Maura Brewer: [Music plays] 1850, Upstate New York. A group of Christian separatists called the Oneida Community started an experiment in radical socialism. The Oneidas believed in the abolition of all private property and called on their fellow communards to live like the Apostles in Jerusalem, sharing all goods and resources and owning nothing. The Oneidas believed that marriage was a form of ownership over women, so they practiced group marriage and their children were raised in communal nurseries. This logic of collected effort extended to women's dress. The Oneidas invented a costume they called the pantalette which was accompanied by a short haircut that minimized the differences between the sexes. By adopting pants modestly covered with a short skirt, female members of the community were able to engage in the physical labor required to maintain their large commune.

Abigail Glaum-Lathbury: Meanwhile, 1850, Upstate New York, a group of feminists led by Amelia Bloomer and Susan B. Anthony adopted the bloomer as the official garment of women's liberation. [Applause and music playing] Feminists believe that fashion was a conspiracy to render women dependent on men by restricting their movements, thereby cultivating a slave mentality. Rendered unable to work by heavy and cumbersome Victorian garments, women would have no other choice except to make their living through marriage. In Susan B. Anthony's words, "I can see no business avocation in which women in her present dress can possibly earn equal wages with man."

In 1851, Amelia Bloomer announced her intention to wear the bloomer in the temperance journal, The Lily, and publish the pattern for women to copy. Despite – the garment consisted of pants gathered at the ankle and covered with a short skirt. Despite several years of the bloomer craze throughout the 1850s, social mores won out. The visibility of discernible female legs in public space created too much of an uproar to be practical.

Maura Brewer: Over the course of the 20th century, the jumpsuit named for its use in parachuting is mobilized by artists and designers as a signpost of the future. It evokes both the practicality of the working class and the utopianism of the space race. The promise of a reality unshackled from material concerns in which we will be free to pursue our inclinations within a society of equals.

Abigail Glaum-Lathbury: In 1919, Thayaht started designing his most famous piece, the TuTa which Thayaht called the most innovative, futuristic garment ever produced in the history of Italian fashion. It was an early example of what we now know as coveralls. Intended to revolutionize fashion and create a modern, particularly Italian style. He launched the design in 1920, publishing the pattern in the newspaper, "Le Nasione" with the goal of making the TuTa accessible to all. Sleek and elegant in its design, the TuTa represented the promise of a more rational future in which attractive, simple clothes would prevail.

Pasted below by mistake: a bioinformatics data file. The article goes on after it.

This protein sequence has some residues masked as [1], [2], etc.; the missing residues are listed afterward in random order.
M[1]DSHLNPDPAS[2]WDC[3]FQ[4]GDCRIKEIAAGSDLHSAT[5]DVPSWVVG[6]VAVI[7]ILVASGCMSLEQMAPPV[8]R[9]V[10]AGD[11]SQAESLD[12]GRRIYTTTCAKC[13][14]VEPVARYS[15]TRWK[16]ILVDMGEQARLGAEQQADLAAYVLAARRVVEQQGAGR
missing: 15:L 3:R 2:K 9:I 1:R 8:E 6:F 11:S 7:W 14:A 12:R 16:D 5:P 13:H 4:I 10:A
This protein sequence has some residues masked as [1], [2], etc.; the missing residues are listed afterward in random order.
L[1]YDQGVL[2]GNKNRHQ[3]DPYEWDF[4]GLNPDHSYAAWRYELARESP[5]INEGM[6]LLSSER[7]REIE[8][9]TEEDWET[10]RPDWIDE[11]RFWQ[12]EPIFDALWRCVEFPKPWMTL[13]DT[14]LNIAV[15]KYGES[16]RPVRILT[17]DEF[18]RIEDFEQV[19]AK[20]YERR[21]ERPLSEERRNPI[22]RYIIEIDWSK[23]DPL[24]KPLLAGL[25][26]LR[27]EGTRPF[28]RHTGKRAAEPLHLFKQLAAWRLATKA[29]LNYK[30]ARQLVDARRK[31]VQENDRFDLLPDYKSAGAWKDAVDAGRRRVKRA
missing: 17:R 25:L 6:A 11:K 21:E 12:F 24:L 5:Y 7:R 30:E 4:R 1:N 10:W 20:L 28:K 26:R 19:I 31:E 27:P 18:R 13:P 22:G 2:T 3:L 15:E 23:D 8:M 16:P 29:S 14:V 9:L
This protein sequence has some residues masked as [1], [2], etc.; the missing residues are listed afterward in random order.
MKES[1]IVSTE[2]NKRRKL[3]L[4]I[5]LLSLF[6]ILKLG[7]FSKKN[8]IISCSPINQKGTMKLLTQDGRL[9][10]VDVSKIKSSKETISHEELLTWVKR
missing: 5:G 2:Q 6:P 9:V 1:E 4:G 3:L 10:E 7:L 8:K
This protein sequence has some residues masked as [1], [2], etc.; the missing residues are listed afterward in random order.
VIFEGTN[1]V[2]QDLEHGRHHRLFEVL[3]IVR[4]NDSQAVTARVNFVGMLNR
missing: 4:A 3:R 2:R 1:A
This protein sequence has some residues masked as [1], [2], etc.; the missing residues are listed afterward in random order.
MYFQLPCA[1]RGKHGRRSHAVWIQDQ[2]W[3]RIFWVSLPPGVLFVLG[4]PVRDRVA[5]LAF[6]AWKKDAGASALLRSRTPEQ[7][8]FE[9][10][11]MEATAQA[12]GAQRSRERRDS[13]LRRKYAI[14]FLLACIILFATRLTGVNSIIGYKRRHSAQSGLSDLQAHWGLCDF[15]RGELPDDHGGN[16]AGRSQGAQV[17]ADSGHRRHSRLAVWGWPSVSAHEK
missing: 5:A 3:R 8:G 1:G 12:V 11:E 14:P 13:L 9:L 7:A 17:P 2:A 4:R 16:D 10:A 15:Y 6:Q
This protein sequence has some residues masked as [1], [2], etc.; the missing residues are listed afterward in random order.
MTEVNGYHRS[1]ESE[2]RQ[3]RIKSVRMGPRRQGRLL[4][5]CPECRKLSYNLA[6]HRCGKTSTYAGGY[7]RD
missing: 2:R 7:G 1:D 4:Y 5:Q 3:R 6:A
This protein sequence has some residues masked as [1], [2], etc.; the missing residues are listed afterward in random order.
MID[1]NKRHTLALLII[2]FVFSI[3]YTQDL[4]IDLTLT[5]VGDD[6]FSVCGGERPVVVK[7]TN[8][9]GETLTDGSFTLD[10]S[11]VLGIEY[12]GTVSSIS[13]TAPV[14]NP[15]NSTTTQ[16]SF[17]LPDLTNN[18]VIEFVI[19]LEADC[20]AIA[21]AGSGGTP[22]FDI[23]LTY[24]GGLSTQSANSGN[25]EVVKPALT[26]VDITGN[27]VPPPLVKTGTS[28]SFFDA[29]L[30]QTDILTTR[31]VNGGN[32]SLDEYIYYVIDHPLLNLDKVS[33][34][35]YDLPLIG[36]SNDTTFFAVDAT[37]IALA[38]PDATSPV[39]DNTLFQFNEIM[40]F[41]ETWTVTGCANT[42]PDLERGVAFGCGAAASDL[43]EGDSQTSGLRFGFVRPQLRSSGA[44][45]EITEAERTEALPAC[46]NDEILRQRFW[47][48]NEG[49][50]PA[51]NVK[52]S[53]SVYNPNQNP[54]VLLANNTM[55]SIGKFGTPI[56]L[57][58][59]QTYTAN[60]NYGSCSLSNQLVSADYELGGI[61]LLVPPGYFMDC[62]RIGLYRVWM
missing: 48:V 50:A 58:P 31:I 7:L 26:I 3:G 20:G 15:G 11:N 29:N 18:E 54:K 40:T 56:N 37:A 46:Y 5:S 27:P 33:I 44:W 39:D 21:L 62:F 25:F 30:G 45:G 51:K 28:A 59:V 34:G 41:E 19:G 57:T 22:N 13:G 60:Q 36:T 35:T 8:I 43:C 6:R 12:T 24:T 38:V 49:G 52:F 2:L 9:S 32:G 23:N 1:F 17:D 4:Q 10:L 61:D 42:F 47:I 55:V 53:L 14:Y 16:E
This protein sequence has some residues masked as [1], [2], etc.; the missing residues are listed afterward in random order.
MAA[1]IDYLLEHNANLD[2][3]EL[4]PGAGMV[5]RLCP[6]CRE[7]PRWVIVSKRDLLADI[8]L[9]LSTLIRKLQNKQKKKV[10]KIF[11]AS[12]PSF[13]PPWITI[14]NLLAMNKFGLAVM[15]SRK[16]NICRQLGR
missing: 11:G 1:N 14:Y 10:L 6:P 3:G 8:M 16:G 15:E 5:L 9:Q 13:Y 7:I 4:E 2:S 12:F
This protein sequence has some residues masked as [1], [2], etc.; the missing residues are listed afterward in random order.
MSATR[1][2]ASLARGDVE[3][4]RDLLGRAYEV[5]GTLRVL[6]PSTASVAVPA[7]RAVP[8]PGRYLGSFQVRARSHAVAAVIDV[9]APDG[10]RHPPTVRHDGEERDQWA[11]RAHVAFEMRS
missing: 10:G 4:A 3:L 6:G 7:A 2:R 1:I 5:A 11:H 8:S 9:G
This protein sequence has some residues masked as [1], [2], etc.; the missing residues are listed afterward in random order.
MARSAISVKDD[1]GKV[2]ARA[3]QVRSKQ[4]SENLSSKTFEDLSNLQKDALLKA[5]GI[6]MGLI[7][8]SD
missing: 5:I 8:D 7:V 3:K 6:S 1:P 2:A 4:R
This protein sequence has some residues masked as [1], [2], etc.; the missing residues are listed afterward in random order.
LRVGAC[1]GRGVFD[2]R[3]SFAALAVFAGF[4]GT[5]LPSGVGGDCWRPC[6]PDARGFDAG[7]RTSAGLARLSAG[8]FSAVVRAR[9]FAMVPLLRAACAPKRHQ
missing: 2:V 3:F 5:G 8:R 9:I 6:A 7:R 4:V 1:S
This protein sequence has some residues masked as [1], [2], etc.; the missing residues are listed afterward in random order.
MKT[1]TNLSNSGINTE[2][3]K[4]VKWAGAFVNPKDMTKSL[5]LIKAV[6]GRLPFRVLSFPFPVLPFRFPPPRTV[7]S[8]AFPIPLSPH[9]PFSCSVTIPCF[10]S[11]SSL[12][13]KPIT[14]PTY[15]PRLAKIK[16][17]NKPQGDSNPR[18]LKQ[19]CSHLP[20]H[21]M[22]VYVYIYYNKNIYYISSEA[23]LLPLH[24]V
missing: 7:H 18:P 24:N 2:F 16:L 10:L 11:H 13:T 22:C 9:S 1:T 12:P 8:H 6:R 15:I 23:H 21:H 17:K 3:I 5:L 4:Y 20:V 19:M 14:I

Maura Brewer: While Thayaht was espousing the virtues of the TuTa in futurist Italy, the constructivist artist, Varvara Stepanova, was developing her own language of revolutionary dress. By the 1920s, she had turned to garment design with the aim of producing a new kind of clothing suited to Soviet ideals. Her constructivist designs cast off the oppressive, aristocratic fashions of the past in favor of a garment that privileged utility and equality. She rejected a design language that prioritized bourgeois subject positions, clothing designed around traditional ideas of what it means to be a woman or a child, for example, in favor of clothes that would be designed for an activity, work or play. Influenced by her work as a constructivist painter, her designs integrated geometric patterns and bright colors transforming the body into abstract compositions that deemphasized gender.

Abigail Glaum-Lathbury: Starting in 1909 and reaching its peak in the 1930s and 1940s, the Kibbutz Movement saw thousands of Jewish immigrants undertake an experiment in collectivist living. Each Kibbutz was a small, self-governing community in which property was owned collectively and shared among members. The Kibbutznik were agrarian and utopian in their ideals, organized around the Marxist mandate from each according to his ability to each according to his needs. Since Kibbutzniks owned no property, garments were distributed via a central office. Kibbutz wear was practical with women wearing short trousers for work, plain brown sandals in summer and heads covered by kerchiefs or straw hats. Differences between men and women were minimized both in dress and in occupation.

Maura Brewer: In 1943, white servicemen in Los Angeles violently attacked Mexican-American youths in a series of events dubbed the Zoot Suit Riots. Zoot Suit was a term for a style of men's suiting that rose to popularity among African-American, Chicano and Filipino communities. The garment's hallmark was its exaggerated proportions. Malcolm X, reminiscing about his youth, described the Zoot Suit as a killer diller coat with a drape shape, reap pleats and shoulders padded like a lunatic's cell.